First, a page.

I love–and let me emphasize love–my local Asian grocery store. Since college, I have shopped at many: the 10th street store, Saraga, and the College Mall store in Bloomington, Indiana. Wang’s Oriental Food in Newark, Delaware. And now, here in Chicago, I have found this blissful paradise: Golden Pacific Market on Broadway Avenue, merely 2 El stops south of us.
Lemongrass, Thai basil, shiitake mushrooms, Chinese broccoli, galangal, Chinese cabbage, baby eggplant, Japanese eggplant, Thai red chilies . . . it’s enough to send me into a fit. A fit of Asian joy.
The employees (or maybe they are the owners?) speak English, and can help me find hard-to-locate ingredients. They accept credit/debit cards with no minimum charge. The aisles are wide enough for a cart. They have absolutely everything. When I go there, I’m in heaven.
The only less-than-heavenly part is climbing onto the Broadway bus with 6 bags of groceries that you can barely carry.
Yes, you will always leave with way more than what you planned on getting. But the red welts on your arms and hands will all be worth it as soon as you get home to your kitchen and can create the most fabulous dishes: Panang curry. Thai red curry. Pad See Ew. Delectable stirfries.
I went there a couple weekends ago to stock up on my basics, and ended up with a tablefull of stuff for a $58 total:
These lime leaves will go into my Panang curry–I can’t wait.
And of course, I couldn’t resist getting some new things to experiment with: glutinous rice (to make sticky rice). I’ve been adoring it from afar for way too long–it’s time to get down and dirty with that rice in my own kitchen.
How helpful–the bottle informs me that it’s an ‘all time favourite.’
It is such an inspiration to come home with new ingredients–cheap ingredients–that you can experiment with to your heart’s content. I’ve been reading about Sriracha sauce for ages. It’s all over the blogging world, and now I’m going to try it myself.
I bought four varieties to make some kind of delicious mushroom fry–crimini, shiitake, and white beech, as well as the weird little guys above, known as either “Enoki” or “the freak-shaped thingamagings.”
Though I must admit I’m afraid to ask the question that the above picture begs: what does it mean when a mushroom is described as ‘high tech’?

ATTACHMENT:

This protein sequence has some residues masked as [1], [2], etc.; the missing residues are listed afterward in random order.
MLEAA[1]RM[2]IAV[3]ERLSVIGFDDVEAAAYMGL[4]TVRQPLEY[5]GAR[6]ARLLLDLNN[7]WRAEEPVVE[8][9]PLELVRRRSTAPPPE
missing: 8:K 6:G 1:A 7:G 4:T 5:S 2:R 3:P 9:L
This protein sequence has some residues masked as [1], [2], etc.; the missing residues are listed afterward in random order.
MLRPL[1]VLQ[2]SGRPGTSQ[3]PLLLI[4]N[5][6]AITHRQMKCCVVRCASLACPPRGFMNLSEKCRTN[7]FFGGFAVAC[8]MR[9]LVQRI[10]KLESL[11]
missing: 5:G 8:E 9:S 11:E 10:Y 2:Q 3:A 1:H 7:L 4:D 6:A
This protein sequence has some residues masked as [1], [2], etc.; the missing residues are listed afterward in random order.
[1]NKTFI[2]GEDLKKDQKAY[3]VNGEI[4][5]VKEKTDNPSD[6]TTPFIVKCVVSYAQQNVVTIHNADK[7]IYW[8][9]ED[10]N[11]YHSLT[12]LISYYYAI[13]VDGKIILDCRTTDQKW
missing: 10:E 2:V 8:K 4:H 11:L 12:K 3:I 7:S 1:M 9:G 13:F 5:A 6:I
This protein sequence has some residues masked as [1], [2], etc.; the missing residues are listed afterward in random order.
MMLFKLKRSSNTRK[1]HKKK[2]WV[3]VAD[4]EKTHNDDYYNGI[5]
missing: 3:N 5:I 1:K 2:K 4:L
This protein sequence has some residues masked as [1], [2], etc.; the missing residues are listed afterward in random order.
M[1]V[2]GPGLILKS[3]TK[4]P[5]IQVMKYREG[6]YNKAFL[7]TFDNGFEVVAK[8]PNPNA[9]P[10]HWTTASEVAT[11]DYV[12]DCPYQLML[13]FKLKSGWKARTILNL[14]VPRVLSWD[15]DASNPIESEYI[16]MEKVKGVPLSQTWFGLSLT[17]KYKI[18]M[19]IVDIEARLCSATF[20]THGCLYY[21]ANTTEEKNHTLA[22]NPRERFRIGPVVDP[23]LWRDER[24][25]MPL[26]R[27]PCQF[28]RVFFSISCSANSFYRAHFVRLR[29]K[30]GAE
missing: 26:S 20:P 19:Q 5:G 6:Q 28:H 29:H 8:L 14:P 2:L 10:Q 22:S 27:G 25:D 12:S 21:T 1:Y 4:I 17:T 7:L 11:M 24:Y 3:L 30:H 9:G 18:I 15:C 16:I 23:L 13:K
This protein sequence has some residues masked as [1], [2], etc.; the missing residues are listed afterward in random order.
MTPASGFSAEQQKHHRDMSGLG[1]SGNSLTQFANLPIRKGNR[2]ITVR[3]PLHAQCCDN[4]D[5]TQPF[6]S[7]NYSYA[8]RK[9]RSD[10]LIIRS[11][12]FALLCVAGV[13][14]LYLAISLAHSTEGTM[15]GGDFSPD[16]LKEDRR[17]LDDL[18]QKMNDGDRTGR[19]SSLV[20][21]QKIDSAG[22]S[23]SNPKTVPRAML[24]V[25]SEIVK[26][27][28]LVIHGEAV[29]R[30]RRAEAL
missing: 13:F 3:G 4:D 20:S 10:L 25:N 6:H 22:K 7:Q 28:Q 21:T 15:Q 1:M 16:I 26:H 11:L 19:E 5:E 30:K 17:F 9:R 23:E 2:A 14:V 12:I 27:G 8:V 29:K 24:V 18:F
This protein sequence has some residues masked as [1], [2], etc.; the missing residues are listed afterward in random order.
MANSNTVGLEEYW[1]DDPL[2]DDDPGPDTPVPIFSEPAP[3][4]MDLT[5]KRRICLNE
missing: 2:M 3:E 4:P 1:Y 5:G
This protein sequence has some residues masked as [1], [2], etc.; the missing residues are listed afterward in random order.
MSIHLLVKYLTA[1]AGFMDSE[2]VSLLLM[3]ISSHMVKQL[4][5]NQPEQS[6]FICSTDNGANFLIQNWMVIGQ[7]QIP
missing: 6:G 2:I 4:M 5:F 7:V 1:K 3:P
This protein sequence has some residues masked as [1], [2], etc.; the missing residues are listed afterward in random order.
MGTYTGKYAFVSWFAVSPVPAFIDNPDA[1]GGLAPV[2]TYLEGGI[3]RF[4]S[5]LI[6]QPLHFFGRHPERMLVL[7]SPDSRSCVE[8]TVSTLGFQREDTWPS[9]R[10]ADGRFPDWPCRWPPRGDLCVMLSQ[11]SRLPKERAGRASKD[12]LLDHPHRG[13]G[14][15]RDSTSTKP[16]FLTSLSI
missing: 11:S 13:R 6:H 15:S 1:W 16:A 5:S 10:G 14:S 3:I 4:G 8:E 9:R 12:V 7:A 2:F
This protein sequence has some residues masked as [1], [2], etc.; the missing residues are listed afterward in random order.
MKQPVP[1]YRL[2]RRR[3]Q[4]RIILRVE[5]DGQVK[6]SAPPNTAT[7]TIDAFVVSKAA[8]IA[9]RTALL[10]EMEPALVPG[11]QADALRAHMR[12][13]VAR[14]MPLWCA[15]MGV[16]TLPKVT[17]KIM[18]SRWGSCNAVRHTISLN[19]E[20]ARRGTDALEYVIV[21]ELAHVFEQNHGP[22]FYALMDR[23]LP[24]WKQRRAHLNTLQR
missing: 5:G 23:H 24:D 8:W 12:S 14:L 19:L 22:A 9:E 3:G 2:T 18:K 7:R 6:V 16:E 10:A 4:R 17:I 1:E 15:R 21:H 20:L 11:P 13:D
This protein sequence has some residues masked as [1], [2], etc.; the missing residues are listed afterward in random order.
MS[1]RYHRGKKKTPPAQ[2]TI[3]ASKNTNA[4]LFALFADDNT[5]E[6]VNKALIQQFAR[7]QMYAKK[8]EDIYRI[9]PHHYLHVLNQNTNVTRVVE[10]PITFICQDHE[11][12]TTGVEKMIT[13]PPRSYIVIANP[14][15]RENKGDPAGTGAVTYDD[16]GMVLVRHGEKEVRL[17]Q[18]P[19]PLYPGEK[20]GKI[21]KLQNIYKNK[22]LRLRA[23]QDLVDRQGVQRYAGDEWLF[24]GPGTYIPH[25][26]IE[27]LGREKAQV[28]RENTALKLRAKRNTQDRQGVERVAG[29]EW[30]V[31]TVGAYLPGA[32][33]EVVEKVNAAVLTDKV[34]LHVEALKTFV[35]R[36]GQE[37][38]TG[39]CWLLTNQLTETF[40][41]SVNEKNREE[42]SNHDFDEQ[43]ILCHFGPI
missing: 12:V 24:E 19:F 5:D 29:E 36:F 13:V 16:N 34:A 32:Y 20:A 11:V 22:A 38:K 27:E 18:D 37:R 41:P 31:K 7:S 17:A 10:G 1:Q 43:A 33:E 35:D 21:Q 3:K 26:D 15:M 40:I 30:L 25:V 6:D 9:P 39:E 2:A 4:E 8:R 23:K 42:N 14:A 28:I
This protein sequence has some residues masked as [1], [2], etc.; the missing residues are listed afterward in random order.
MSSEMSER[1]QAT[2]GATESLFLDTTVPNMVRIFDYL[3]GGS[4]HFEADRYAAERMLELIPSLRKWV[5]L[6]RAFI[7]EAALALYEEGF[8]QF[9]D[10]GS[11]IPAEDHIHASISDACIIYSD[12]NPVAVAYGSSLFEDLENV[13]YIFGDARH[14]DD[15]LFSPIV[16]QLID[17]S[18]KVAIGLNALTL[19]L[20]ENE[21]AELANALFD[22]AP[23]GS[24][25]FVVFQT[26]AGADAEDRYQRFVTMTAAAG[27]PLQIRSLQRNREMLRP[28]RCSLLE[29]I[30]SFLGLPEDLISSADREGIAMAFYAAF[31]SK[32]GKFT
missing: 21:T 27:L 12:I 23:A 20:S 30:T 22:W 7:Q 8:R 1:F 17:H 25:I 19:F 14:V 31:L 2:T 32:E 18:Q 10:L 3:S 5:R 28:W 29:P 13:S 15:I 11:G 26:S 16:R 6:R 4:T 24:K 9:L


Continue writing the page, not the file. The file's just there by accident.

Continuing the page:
Maybe they are so high tech that we should start preparing our defenses against their carefully planned attack of the world, which will start in my very own refrigerator while I am sleeping tonight. I guess if I don’t show up with a post on Monday at 7am sharp, you can assume these mushrooms have something to do with it–in that case, please send a SWAT team at your earliest convenience.
And the pre-peeled garlic: yes. Yes, yes, yes. It makes me add 8 cloves where I would normally use 5. Peeling garlic is one of my banes. I always do it when my hands are kind of wet, the peels stick to my fingers, and I get extremely claustrophobic.
I knew I’d be hungry by the time I got home, so I also bought some instant soup with udon noodles. You prepare it just like ramen noodles, but it’s 50 times better.
Then I realized that it was me. “Well,” I muttered, “it’s getting completely out of control. Someone had better clean up his or her act.”
I find it comforting to sermonize myself. It makes me feel very wise. Wise and prudent.
I chopped up part of a green onion for some fresh crunch. It was the perfect lunch: quick and satisfying.
Tuesday I will be posting a recipe for Pad See Ew, made from some of the lovely ingredients purchased: wide, flat rice noodles. Soy sauce. Garlic. Chinese broccoli. You don’t want to miss it.
In case you’re confused, the message of this post can be boiled down to the following: get your buns to your nearest Asian grocery and indulge your creative side.
And I’m sorry I just ordered your buns around–but try to remember that it’s for a higher good.
Have a great weekend everyone!